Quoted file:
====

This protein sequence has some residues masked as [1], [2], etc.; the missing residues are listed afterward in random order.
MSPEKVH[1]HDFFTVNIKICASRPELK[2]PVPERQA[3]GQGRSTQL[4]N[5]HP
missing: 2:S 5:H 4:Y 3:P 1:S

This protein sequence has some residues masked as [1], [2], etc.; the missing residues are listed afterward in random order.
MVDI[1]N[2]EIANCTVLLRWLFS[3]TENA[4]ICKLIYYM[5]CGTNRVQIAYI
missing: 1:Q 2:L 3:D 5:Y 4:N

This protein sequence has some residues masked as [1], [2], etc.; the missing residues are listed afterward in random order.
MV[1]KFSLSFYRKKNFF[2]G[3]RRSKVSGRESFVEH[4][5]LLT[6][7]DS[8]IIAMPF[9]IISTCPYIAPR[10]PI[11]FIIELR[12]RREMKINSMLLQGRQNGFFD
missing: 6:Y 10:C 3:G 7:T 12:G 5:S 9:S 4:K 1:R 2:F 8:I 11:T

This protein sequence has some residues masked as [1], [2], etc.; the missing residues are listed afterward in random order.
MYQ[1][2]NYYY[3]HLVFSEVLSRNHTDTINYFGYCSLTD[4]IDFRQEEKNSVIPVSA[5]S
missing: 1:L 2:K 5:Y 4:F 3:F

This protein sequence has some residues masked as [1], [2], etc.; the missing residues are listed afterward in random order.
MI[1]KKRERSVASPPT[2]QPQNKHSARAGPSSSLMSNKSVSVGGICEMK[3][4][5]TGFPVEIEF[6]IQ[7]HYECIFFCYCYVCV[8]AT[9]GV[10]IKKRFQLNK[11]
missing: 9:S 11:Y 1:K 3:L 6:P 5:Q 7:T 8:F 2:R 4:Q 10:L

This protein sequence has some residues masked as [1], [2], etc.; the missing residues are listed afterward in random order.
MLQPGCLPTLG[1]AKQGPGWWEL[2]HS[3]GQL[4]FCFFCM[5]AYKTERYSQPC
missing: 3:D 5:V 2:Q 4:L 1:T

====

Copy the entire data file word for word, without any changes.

This protein sequence has some residues masked as [1], [2], etc.; the missing residues are listed afterward in random order.
MSPEKVH[1]HDFFTVNIKICASRPELK[2]PVPERQA[3]GQGRSTQL[4]N[5]HP
missing: 2:S 5:H 4:Y 3:P 1:S

This protein sequence has some residues masked as [1], [2], etc.; the missing residues are listed afterward in random order.
MVDI[1]N[2]EIANCTVLLRWLFS[3]TENA[4]ICKLIYYM[5]CGTNRVQIAYI
missing: 1:Q 2:L 3:D 5:Y 4:N

This protein sequence has some residues masked as [1], [2], etc.; the missing residues are listed afterward in random order.
MV[1]KFSLSFYRKKNFF[2]G[3]RRSKVSGRESFVEH[4][5]LLT[6][7]DS[8]IIAMPF[9]IISTCPYIAPR[10]PI[11]FIIELR[12]RREMKINSMLLQGRQNGFFD
missing: 6:Y 10:C 3:G 7:T 12:G 5:S 9:S 4:K 1:R 2:F 8:I 11:T

This protein sequence has some residues masked as [1], [2], etc.; the missing residues are listed afterward in random order.
MYQ[1][2]NYYY[3]HLVFSEVLSRNHTDTINYFGYCSLTD[4]IDFRQEEKNSVIPVSA[5]S
missing: 1:L 2:K 5:Y 4:F 3:F

This protein sequence has some residues masked as [1], [2], etc.; the missing residues are listed afterward in random order.
MI[1]KKRERSVASPPT[2]QPQNKHSARAGPSSSLMSNKSVSVGGICEMK[3][4][5]TGFPVEIEF[6]IQ[7]HYECIFFCYCYVCV[8]AT[9]GV[10]IKKRFQLNK[11]
missing: 9:S 11:Y 1:K 3:L 6:P 5:Q 7:T 8:F 2:R 4:Q 10:L

This protein sequence has some residues masked as [1], [2], etc.; the missing residues are listed afterward in random order.
MLQPGCLPTLG[1]AKQGPGWWEL[2]HS[3]GQL[4]FCFFCM[5]AYKTERYSQPC
missing: 3:D 5:V 2:Q 4:L 1:T